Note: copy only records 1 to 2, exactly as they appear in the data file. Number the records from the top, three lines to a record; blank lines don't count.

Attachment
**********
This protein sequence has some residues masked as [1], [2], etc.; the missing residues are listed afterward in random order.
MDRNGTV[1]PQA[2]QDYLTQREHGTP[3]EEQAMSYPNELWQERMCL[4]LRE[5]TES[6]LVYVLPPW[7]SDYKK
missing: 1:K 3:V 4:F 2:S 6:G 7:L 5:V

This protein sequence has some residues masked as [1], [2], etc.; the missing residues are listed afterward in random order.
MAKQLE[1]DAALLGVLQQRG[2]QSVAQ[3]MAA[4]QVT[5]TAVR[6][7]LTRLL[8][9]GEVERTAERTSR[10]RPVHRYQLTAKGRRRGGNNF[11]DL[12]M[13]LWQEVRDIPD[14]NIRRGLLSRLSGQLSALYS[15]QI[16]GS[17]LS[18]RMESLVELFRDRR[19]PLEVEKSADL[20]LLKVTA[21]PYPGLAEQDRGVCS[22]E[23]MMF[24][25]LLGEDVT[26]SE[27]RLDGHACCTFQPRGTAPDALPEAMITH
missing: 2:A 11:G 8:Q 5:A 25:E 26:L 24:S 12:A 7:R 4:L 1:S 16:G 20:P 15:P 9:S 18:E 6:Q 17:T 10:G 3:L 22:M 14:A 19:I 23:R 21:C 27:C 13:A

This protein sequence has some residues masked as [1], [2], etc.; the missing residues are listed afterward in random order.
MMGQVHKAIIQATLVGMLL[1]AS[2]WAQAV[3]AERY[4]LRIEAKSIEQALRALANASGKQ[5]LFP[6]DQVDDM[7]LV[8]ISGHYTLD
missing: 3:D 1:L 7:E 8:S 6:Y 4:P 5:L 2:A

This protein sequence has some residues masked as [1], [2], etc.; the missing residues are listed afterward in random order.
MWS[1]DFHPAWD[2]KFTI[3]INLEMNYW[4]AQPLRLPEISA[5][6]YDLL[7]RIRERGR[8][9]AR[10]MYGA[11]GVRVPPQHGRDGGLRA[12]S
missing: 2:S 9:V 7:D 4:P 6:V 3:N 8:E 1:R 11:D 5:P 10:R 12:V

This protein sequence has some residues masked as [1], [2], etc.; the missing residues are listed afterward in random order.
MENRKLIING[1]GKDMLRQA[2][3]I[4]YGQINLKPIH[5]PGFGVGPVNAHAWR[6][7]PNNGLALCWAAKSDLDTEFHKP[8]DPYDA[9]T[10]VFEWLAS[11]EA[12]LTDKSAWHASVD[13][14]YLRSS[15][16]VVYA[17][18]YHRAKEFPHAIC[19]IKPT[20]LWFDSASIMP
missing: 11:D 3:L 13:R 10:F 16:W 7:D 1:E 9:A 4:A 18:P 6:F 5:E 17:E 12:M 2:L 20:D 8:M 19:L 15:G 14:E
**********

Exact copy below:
This protein sequence has some residues masked as [1], [2], etc.; the missing residues are listed afterward in random order.
MDRNGTV[1]PQA[2]QDYLTQREHGTP[3]EEQAMSYPNELWQERMCL[4]LRE[5]TES[6]LVYVLPPW[7]SDYKK
missing: 1:K 3:V 4:F 2:S 6:G 7:L 5:V

This protein sequence has some residues masked as [1], [2], etc.; the missing residues are listed afterward in random order.
MAKQLE[1]DAALLGVLQQRG[2]QSVAQ[3]MAA[4]QVT[5]TAVR[6][7]LTRLL[8][9]GEVERTAERTSR[10]RPVHRYQLTAKGRRRGGNNF[11]DL[12]M[13]LWQEVRDIPD[14]NIRRGLLSRLSGQLSALYS[15]QI[16]GS[17]LS[18]RMESLVELFRDRR[19]PLEVEKSADL[20]LLKVTA[21]PYPGLAEQDRGVCS[22]E[23]MMF[24][25]LLGEDVT[26]SE[27]RLDGHACCTFQPRGTAPDALPEAMITH
missing: 2:A 11:G 8:Q 5:A 25:E 26:L 24:S 12:A 7:R 4:L 1:S 16:G 20:P 15:P 9:S 18:E 6:Q 17:T 10:G 3:L 22:M 14:A 19:I 23:R 21:C 27:C 13:A